Legends live forever. The next time you hear someone playing Blues Harmonica, you’ll be hearing Little Walter.
We also caught up with Walters daughter Marion and the Little Walter Foundation about their up coming event at Legends in February.
BL: Last May, you celebrated Little Walter’s Birthday Bash at Legends with Buddy Guy and Billy Branch and the Sons of Blues, tell us how things are going?
Marion: It’s been a huge learning experience. I’ve learned that running a foundation takes a lot of new skills, effort and communication. Just having our web site online helps people find us. We get emails that surprise and delight. My dad’s fans have reached out to us from all over the U.S. and the world.
BL: What can your Dad’s fans do for you?
Marion: We can use more volunteers in different areas, like grant writing and fundraising. I would really like to connect with more musicians and hear how his work has inspired and influenced their own music.
BL: What do you hope to do this year?
Marion: We have the celebration here at Legends on Feb 15, 2013. We also have the Little Walter Blues Heritage Festival in Alexandria, LA this year on May 4, 2013. Thanks to Paul Jacob III and The Jacob(s) Project Foundation for their efforts in organizing the event. We invite all of your readers to come on down to Louisiana and join the celebration.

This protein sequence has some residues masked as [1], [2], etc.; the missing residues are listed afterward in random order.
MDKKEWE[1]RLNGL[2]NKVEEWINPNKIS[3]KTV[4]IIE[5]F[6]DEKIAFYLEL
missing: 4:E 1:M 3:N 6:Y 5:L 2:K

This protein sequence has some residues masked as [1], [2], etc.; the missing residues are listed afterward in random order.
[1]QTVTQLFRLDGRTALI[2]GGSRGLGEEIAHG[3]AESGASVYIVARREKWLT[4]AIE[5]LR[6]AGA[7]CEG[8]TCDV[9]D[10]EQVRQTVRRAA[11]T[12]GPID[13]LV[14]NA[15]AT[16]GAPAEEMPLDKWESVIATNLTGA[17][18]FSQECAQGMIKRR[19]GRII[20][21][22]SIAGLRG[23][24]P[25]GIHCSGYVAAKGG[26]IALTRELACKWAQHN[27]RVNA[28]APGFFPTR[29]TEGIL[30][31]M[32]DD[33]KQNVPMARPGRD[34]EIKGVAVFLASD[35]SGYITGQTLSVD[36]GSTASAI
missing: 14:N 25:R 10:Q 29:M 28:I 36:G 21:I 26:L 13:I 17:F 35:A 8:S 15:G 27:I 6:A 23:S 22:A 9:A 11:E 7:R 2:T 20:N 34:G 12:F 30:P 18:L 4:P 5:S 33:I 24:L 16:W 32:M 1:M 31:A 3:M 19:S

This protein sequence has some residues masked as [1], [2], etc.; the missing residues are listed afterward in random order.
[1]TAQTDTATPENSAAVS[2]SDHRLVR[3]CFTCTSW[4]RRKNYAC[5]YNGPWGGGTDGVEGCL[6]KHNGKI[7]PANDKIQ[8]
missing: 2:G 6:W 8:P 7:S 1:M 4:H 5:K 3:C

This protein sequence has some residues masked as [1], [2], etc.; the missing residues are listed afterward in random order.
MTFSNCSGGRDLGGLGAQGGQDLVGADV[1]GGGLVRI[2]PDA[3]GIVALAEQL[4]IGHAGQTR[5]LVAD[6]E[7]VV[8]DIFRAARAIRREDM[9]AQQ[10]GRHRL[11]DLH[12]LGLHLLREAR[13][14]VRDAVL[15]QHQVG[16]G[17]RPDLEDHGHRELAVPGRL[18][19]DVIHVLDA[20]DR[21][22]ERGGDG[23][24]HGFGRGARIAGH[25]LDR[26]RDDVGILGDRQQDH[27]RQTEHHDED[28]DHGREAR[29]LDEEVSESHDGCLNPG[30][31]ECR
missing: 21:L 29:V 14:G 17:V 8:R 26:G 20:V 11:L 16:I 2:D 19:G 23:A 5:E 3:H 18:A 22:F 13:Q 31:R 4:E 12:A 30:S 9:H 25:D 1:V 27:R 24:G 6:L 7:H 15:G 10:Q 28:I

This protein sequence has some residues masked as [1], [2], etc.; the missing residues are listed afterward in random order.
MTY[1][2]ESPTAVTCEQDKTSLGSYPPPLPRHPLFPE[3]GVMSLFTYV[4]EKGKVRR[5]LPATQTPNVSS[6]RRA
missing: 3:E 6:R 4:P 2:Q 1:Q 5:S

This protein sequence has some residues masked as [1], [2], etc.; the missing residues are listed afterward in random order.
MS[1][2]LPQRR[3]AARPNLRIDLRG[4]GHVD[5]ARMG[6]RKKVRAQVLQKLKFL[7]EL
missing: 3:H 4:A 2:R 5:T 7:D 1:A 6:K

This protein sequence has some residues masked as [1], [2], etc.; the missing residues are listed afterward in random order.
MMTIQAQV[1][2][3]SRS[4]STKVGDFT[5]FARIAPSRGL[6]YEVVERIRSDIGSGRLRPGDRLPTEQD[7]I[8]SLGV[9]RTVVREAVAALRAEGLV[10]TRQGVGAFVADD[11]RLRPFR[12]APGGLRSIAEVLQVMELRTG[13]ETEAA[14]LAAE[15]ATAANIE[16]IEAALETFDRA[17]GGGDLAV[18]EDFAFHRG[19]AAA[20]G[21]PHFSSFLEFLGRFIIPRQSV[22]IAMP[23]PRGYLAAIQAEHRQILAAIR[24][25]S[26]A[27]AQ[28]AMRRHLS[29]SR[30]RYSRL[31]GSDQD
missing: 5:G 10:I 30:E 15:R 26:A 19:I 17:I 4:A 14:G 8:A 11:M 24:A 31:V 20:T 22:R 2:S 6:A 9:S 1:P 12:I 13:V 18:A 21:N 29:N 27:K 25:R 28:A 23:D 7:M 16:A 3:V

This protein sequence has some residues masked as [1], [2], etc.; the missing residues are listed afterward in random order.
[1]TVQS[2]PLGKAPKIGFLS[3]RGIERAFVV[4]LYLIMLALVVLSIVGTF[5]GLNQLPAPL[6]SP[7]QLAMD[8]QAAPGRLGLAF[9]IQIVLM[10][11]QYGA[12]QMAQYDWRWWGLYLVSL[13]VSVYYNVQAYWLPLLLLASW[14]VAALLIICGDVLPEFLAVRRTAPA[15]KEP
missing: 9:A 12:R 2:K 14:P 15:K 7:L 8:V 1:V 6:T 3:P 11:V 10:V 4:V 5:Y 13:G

We will be at the Chicago Blues Festival in the summer on Foundation Row, and look forward to meeting with more of my Dad’s followers. We hope to collaborate with the other foundations to make a bigger impact on preserving the blues and leverage the strength in numbers. We will create bridges to past, present and future generations of artists and listeners through our activities throughout the year.
I personally hope to spend more time at Legends to meet more blues lovers and hear some great music! And a special thanks to Buddy for his support and congratulations on his Kennedy Center honor in December.